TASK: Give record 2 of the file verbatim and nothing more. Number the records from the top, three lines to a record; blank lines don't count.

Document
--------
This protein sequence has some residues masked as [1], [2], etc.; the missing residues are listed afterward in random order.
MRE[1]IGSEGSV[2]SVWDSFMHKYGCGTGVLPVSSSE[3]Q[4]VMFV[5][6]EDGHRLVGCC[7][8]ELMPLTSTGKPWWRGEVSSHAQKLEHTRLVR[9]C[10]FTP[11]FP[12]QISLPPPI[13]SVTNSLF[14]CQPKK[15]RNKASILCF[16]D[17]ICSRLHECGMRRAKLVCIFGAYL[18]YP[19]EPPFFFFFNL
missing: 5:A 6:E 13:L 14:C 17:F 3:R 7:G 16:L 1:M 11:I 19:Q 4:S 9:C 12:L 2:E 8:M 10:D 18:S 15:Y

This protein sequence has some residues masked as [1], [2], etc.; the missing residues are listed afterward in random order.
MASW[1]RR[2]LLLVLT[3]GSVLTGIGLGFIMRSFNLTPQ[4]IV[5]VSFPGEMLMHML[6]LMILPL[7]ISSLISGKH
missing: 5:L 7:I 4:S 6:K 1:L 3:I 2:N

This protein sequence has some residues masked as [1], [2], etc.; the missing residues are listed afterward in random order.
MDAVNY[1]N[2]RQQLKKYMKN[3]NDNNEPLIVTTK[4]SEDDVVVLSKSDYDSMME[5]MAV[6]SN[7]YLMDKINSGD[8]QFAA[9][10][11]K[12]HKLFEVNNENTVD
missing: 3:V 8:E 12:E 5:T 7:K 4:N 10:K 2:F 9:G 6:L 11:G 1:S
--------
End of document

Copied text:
This protein sequence has some residues masked as [1], [2], etc.; the missing residues are listed afterward in random order.
MASW[1]RR[2]LLLVLT[3]GSVLTGIGLGFIMRSFNLTPQ[4]IV[5]VSFPGEMLMHML[6]LMILPL[7]ISSLISGKH
missing: 5:L 7:I 4:S 6:K 1:L 3:I 2:N